We’re given strict instructions, my wife and me, to get in the car and drive. Instinctively, we know that hardly any weight is needed on the gas pedal. Just enough to make the engine putter and move ever-so-slowly forward.
Ahead of us, our 5-year-old son, Kaleb, pedals his bicycle vigorously. He’s convinced he can go faster than the car. We know this because he tells us so.
Granted, he also makes it very clear that we are to stay behind him at all costs. But neither I nor his mommy, nor a legion of mechanical engineers for that matter, can convince him that the car can go faster.
His mind is made up.
Of course, my wife, Kim, and I don’t mind at all. Tired of struggling to keep up with Kaleb on foot, we welcome the air-conditioned opportunities to follow carefully behind as our preschooler pedals his way throughout our neighborhood.
Naturally, we give him enough space ahead of us to keep it safe. We also stop occasionally to give him a water cup, usually after he makes his routine loop around a particular manhole cover.
It’s his roundabout.
Other times, we have to stop as Kaleb sets his bike aside and hurries to grab a random stick or leaf to take home. After handing it to one of us, he promptly returns to his bike and proceeds to lead us back home, where he proudly declares himself “The Winner!”
He certainly is. I’m not gonna dispute it, even though the car can reach 120 mph, and Kaleb can accelerate his bike up to about 10 mph, according to an estimate from the car’s speedometer.
But to a 5-year-old, 10 mph is warp speed.
That, and wearing a cape or towel can instantly make you go airborne and pump your muscles full of super strength. Likewise, ordinary sticks can transform into virtually anything, ranging from ancient ninja swords to a magical witch’s broom, and other things like hardwood floors can become a lava pit.
A dark bedroom, incidentally, can easily be mistaken for a hungry dragon’s lair.
So many fun possibilities… And yet, I’m fully aware that, at some point, the dull reality of the Adult World will make its humdrum entrance, restricting creativity and doling out realistic expectations and major disappointments.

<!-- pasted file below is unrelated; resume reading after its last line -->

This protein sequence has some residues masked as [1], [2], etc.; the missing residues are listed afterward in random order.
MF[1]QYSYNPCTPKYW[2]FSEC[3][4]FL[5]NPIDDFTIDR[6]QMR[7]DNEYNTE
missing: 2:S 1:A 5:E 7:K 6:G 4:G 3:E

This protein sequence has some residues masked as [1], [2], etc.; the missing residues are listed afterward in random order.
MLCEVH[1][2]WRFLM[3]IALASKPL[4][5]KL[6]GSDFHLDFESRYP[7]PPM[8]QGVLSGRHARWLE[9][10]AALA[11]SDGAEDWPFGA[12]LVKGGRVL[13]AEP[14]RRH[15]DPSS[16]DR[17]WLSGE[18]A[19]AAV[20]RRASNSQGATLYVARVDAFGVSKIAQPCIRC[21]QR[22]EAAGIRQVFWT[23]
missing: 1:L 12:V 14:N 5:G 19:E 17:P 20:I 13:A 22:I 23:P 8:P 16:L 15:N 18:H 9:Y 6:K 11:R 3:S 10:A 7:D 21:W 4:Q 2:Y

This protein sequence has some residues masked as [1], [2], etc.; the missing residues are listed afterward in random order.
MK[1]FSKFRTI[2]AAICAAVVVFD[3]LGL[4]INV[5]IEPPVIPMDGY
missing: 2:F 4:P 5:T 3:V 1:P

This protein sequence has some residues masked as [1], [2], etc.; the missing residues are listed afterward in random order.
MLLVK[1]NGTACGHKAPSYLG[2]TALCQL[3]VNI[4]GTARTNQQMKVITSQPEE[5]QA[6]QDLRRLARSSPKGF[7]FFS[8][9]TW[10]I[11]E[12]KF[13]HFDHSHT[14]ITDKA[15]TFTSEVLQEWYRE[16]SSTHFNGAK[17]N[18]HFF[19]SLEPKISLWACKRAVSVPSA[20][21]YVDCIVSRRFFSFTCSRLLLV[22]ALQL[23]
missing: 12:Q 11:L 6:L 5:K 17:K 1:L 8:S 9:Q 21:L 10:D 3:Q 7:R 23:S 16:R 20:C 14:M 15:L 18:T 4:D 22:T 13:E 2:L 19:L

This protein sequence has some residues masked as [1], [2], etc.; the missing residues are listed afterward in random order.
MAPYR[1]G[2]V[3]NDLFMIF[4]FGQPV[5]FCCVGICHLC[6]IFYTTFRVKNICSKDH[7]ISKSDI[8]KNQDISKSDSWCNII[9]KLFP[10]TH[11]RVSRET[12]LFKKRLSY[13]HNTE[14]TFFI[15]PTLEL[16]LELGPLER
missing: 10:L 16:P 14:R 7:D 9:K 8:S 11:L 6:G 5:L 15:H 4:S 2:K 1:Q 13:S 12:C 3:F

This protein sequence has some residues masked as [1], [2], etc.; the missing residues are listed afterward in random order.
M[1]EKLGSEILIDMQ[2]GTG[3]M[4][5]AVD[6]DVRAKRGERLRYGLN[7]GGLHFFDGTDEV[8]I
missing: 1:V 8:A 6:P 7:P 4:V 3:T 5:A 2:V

And putting muzzles on any hint of childlike silliness.
Sometimes I wonder how much longer Kaleb has until the Adult World Blues set in. Myself, I was about 7 years old when I got my first heavy dose, and it came as a result of my obsession over a cereal toy.
I remember well when the obsession set in, sparked by a picture on a Honey Smacks box. The picture advertised a nifty red-and-white flashlight that featured the Honey Smacks mascot.
I certainly dug ol’ Dig’em, and especially the awesome opportunity for some cool adventures he was offering. At least, that’s the direction my mind went as I examined the free flashlight, the perfect tool for shining much-needed light in sunken treasure ships, journeying through haunted forests devoid of moonlight, or escaping the booby-trapped perils inside an ancient Egyptian pyramid.
Or even help your mother find her keys after she habitually drops them somewhere outside at night.
Indeed, the possibilities were endless. And all it required was the mailing-in of a little order form that would have to be cut off the cereal box.
I was hooked. Instantly, I showed the order form to my mother, who told me she’d help me cut the order form off the box and fill it out once I finished all of the cereal.
Now, I’m not one to brag, but I’m certain that I hold the world’s record for the fastest devouring of Honey Smacks.
As promised, my mother helped me with the order form, then helped me properly prepare an envelope before I dashed out the door and put it in the mailbox. I truly can’t recall another time when I’ve been prouder to raise the mailbox flag, eager to alert the mail lady.
Anytime now, I thought while watching the mailbox from the window. But before the mail lady could drive up, my mother told me to get in the car. We were going to see my grandparents.
Fine, fine, I thought, convinced I’d have a package in the mail later that day when we came home. At least, that’s what watching Looney Tunes taught me. Especially Wile E. Coyote, who constantly ordered wacky contraptions from the Acme Corporation, receiving the goods in mere seconds.
Sharing my anticipation with my grandparents, one of them decided to give it to me straight: There would be no package when I got home.
In fact, there probably wouldn’t be one until about four to six weeks.
They were right. And while that long wait gave me my first sniff of Adult World Blues, the real heartbreaker came when the package finally arrived.
I remember how the fuse to my disillusionment became lit when I saw the small delivery. I’d envisioned it arriving in a huge box, just like in the cartoons. Still, it was neat to receive my very own package, and I opened it carefully, reaching inside.
Somehow, I’d pictured the flashlight would’ve been much bigger. But it fit in the palm of my hand.
And to top that, the thing didn’t work.
My bowls of Honey Smacks have tasted awful bitter since then. The boring, well-that’s-how-it-goes reality of the Adult World Blues got ahold of me. And there’s no escaping it, no matter how fast we can go.
Keith Huffman can be reached at firstname.lastname@example.org.